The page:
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How Pikachu Helped Me Accept Being Autistic

This may come as a shock (see what I did there?) to anyone who knows me, but I absolutely love Pokemon. I have multiple games for multiple consoles. I go to GameStop (or I did, before their partnership with autism speaks. I’m hoping they listen to me and sever ties. Anyway) for promotions and events. I have the original and Johto pokeraps memorized. I have over a dozen pokemon t-shirts. You see, I love Pokemon and ESPECIALLY Pikachu. So yes, Pokemon is a big and important part of my life.

 

Image is of a brunette female with short hair and red glasses. She is wearing a Pikachu hat, a pink Pikachu t-shirt, and has two stuffed Pikachus in front of her.

Image is of a brunette female with short hair and red glasses. She is wearing a Pikachu hat, a pink Pikachu t-shirt, and has two stuffed Pikachus in front of her.

Pikachu also helped me accept and define being autistic. You see, in the first episode of the first season of the anime, Ash is given a Pokemon by Professor Oak. It isn’t the Pokemon he wanted and was, well, less than desirable. In many ways, this is how parents feel when they have a disabled child. That their child is broken. That their child is less than desirable. That they didn’t get what they signed up for.

But do you know what happened when Ash found the Pokemon that was given to him? He accepted him. He took him as he was. He decided that “This is the Pokemon I was given, and now we’re going to be partners and take on the world.”

Pokemon are supposed to go in their Pokeballs. It’s just how it works. Don’t ask me why, I didn’t write the storyline. But Pikachu is stubborn and Pikachu refused. So Ash finally accepted Pikachu as he was, and he let Pikachu walk by his side. They became friends. And twenty years later, they still are. Despite the fact that Ash still hasn’t caught all the pokemon and STILL isn’t a Pokemon master… but that’s another story, I guess.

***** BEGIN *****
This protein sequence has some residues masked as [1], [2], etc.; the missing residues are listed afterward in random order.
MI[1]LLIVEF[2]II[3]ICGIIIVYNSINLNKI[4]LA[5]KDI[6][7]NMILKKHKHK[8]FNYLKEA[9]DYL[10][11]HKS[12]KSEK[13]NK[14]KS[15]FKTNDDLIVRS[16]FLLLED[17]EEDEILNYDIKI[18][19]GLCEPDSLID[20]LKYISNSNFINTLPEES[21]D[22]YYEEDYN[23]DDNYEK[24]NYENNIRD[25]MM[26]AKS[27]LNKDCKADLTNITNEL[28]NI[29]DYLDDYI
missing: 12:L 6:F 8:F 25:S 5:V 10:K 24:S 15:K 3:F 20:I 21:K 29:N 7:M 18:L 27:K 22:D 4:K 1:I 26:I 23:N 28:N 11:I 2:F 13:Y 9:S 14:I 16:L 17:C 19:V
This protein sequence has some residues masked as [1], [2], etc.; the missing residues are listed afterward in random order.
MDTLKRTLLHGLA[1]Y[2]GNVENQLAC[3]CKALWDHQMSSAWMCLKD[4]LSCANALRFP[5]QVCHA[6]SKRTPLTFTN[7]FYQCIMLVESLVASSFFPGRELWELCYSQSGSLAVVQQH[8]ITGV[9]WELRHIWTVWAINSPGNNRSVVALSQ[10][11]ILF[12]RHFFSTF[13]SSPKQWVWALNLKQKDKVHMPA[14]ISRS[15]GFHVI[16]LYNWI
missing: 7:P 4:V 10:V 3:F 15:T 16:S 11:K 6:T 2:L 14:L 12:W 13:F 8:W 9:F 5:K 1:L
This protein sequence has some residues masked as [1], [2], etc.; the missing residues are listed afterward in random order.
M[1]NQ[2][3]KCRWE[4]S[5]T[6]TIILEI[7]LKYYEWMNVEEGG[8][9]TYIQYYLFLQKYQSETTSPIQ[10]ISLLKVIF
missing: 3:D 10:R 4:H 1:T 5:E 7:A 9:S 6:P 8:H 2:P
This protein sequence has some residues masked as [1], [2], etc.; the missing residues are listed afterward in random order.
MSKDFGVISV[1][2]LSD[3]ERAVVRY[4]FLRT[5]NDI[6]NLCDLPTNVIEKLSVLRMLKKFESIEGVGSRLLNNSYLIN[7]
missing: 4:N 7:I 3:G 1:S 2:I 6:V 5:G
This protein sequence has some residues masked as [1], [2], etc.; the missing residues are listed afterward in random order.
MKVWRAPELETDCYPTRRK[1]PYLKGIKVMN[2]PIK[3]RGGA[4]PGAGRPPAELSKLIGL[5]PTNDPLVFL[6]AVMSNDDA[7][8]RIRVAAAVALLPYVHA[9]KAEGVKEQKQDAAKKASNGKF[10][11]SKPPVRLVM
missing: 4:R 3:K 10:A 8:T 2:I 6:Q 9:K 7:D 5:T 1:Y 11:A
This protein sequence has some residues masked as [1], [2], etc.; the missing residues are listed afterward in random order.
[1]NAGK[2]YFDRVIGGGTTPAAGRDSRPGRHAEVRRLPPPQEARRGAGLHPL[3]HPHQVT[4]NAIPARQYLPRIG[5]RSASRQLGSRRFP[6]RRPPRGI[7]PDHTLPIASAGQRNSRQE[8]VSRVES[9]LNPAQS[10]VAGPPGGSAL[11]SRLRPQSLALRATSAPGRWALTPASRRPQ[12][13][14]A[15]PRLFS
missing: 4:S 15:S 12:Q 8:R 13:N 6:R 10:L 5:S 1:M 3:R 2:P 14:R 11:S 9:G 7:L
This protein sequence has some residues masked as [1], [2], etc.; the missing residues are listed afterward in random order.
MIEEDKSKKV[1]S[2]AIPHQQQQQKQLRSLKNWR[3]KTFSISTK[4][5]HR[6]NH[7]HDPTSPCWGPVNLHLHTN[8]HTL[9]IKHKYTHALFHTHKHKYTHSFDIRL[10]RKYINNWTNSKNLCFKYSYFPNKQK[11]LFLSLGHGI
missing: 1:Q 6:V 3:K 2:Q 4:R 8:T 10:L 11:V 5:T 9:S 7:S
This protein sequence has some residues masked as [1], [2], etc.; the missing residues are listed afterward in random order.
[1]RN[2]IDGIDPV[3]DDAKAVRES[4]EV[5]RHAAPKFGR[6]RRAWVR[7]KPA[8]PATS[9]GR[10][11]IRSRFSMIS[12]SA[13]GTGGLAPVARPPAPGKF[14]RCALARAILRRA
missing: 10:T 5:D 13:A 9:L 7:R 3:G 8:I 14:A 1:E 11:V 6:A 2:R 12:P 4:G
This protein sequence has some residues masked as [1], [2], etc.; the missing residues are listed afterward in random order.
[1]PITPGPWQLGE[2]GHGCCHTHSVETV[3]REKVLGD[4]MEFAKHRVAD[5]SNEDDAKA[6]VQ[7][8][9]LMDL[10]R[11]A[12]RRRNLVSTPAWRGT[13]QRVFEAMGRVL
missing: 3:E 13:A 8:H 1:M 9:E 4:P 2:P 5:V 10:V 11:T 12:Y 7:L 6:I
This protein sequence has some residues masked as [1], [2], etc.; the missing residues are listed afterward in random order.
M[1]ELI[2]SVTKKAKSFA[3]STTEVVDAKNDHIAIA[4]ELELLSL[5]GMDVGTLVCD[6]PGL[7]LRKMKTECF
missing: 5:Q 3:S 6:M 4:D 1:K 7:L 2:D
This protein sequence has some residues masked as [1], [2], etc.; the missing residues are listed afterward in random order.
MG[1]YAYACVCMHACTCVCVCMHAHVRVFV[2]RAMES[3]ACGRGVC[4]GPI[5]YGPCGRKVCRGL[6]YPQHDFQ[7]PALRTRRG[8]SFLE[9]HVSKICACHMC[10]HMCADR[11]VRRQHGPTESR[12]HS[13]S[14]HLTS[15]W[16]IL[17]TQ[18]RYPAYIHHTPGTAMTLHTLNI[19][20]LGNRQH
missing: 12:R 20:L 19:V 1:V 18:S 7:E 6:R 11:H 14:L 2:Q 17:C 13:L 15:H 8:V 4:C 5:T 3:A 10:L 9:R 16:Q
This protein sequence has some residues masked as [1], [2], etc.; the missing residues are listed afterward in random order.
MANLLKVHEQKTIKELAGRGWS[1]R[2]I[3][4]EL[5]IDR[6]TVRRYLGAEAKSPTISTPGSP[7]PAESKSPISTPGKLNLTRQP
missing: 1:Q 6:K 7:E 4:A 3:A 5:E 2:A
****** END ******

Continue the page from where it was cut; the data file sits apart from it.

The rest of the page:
A ten year old boy was able to accept his Pikachu that didn’t fit the conventional mold. A ten year old boy realized that Pikachu had very real access needs – he didn’t like being confined to a ball, he was stubborn at times, and he wasn’t always the best behaved Pokemon. But Pikachu did what Pikachu wants.

I am autistic. I also have an alphabet soup of brain cooties. I don’t perceive the world like a neurotypical person does. In a world that was created for people that are, well, quite frankly, not me, I struggle. I struggle to fit in and I struggle to find my groove. I live in a world where I function differently just because of how my brain is wired. It doesn’t mean there is anything wrong with me. Some of my brain cooties are because sucky things that shouldn’t have happened happened, and my brain did what it could to protect itself at the time. Some are because of genetics. And some are just because my brain does what it wants, and not what I necessarily want it to do.

But like Pikachu, I wasn’t anyone’s first choice. Like Pikachu, I was unconventional.  I had my own way of doing things and no matter how hard you tried to force me, I couldn’t do it any other way. But Pikachu taught me that that’s okay. That I can still make a large group of friends. That I can still find someone who will stand at my side. That I can still have people who will be my companions.

And that is why Pokemon isn’t merely a kid’s show. Pikachu helped me accept myself.

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